Penalties for Driving without Insurance in Virginia

Find Cheap Auto Insurance Quotes in Your Area

Currently insured?
{"id":6,"isAgeFieldVisible":true,"isInsuranceTypeFieldVisible":true,"isInsuredStatusFieldVisible":true,"buttonText":"Find Insurers","customEventLabel":"","defaultZip":"","defaultProduct":"auto","quoteWizardEndpoint":"https:\/\/","trackingKey":"_auto-insurance_virginia_penalties-d","title":"Find Cheap Auto Insurance Quotes in Your Area","vendor":"vp"}

In the state of Virginia, you must purchase auto insurance that at least meets the state’s minimum coverage requirements: bodily injury/death of one person $25,000, bodily injury/death of two or more persons $50,000 and property damage of $20,000. Driving without insurance in Virginia can result in severe penalties, depending on the circumstance. If you’re found to be driving a car without proper insurance in place, and you have not elected to pay the $500 uninsured motor vehicle (UMV) fee, which allows you to drive uninsured for a determined length of time, you could be convicted of a Class 3 misdemeanor, forced to pay a $500 fine and subject to losing your driver’s license, vehicle registration and license plates. Driving uninsured can also result in receiving order to maintain a proof of insurance certification (SR-22) on file for three years.


Penalties for Driving Without Insurance

The Virginia Department of Motor Vehicles (DMV) monitors insurance coverage through an electronic insurance verification program. If the DMV determines that you have been driving without the appropriate insurance coverage, you are subject to a $500 fine, the loss of driving privileges and a suspension of your registration plates. In addition, you can be convicted of a Class 3 misdemeanor for immediately failing to surrender your license plates and knowingly driving uninsured (unless the vehicle registration has been deactivated). If no record of liability insurance is found, you’ll have 30 days to submit proof of insurance before you get fined.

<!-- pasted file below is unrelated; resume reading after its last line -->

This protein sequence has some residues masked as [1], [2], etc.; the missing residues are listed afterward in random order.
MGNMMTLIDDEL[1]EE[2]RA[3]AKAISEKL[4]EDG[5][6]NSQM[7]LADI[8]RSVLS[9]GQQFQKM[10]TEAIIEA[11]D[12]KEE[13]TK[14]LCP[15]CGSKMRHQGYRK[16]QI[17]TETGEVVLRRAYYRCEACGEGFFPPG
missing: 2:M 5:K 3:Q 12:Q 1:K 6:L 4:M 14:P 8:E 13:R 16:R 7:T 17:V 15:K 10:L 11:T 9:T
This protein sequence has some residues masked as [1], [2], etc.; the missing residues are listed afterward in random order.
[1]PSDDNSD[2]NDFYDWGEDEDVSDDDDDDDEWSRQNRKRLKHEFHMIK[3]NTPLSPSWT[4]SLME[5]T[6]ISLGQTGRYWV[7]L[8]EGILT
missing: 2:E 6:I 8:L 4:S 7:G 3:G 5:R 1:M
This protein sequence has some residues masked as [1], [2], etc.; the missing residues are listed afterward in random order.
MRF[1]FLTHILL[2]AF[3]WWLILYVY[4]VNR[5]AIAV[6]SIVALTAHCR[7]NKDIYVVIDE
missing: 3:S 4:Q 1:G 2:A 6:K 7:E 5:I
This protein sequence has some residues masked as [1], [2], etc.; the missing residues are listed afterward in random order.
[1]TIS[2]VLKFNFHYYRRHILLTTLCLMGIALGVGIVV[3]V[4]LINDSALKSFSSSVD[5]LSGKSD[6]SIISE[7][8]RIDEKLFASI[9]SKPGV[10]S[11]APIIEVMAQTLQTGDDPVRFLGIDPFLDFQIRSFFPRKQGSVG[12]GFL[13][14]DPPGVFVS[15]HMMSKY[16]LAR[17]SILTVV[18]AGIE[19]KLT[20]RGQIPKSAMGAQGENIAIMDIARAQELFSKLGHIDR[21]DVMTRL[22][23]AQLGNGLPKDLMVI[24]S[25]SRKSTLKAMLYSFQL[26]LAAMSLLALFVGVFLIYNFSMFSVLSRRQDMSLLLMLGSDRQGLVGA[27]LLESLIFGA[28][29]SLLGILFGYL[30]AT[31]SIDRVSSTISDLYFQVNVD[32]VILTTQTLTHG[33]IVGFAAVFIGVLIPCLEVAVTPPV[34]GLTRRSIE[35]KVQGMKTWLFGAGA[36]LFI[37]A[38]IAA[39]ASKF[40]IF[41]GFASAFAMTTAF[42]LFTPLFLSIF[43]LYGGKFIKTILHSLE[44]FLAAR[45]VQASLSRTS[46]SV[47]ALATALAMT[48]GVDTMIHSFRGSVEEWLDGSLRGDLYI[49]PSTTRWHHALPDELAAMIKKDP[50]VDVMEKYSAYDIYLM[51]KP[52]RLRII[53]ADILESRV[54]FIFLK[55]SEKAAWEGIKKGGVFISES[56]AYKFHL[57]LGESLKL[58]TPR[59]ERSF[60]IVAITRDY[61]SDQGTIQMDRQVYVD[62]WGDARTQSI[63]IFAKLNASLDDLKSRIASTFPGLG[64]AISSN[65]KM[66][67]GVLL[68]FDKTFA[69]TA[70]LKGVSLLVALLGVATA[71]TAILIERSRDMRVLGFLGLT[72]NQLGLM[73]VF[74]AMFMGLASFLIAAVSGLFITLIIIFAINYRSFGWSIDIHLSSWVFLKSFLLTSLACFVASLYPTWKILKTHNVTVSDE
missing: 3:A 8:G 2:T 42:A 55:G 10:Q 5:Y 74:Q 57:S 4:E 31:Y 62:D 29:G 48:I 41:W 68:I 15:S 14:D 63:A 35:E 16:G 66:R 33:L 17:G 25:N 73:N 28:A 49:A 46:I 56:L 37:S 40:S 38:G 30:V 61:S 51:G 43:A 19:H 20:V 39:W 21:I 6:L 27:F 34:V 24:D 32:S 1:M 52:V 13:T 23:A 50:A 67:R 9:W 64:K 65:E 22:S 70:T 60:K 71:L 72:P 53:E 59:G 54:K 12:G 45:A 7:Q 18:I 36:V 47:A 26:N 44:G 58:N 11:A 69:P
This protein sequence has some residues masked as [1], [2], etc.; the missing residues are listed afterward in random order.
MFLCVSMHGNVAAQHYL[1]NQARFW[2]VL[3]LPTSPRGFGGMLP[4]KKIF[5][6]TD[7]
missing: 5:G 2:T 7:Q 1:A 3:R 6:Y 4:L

If you fail to present valid proof of active insurance when requested by law enforcements, such as at traffic stops or at the scene of an accident, you can face severe penalties. For each offense, if you do not have adequate coverage or have not paid the uninsured motor vehicle fee, you are charged with a Class 3 misdemeanor. Being punished for a class 3 misdemeanor charge in Virginia means your driver’s license and vehicle registration privileges are suspended and a maximum fine of $500 will be assessed. In order to have your driving and vehicle registration privileges reinstated, you are required to pay the $500 fine, buy auto insurance in Virginia, and ask your insurer to file a Financial Responsibility Insurance Certificate (SR-22) with the DMV for three years, as well as pay a $145 reinstatement fee.

Avoiding the Penalties

Virginia state law gives drivers who are unwilling or unable to purchase car insurance the option to pay the $500 UMV fee which fulfills your financial responsibility and allows you to drive uninsured for 12 months. It does not provide you with any insurance protection; it just gives you the freedom to drive uninsured at your own risk, without facing any penalties. If you don’t need the full 12 months, the fee can be prorated for a shorter time period. This fee expires at the same time as your registration and must be paid again at renewal, or when the 12 months are up.

If you have been found to be driving without insurance and you have not paid the UMV fee, the Virginia legislature states that you must be granted an administrative hearing before you can be penalized or suspended. Before a suspension goes into effect, Virginia motorists have the right to an administrative hearing to prove and make their case why the penalty should not be enforced. Any request for an administrative hearing must be received within 180 days of the date listed on the notice of suspension. Additional instructions can also be found on the notice.

Comments and Questions

Editorial Note: The content of this article is based on the author’s opinions and recommendations alone. It has not been previewed, commissioned or otherwise endorsed by any of our network partners.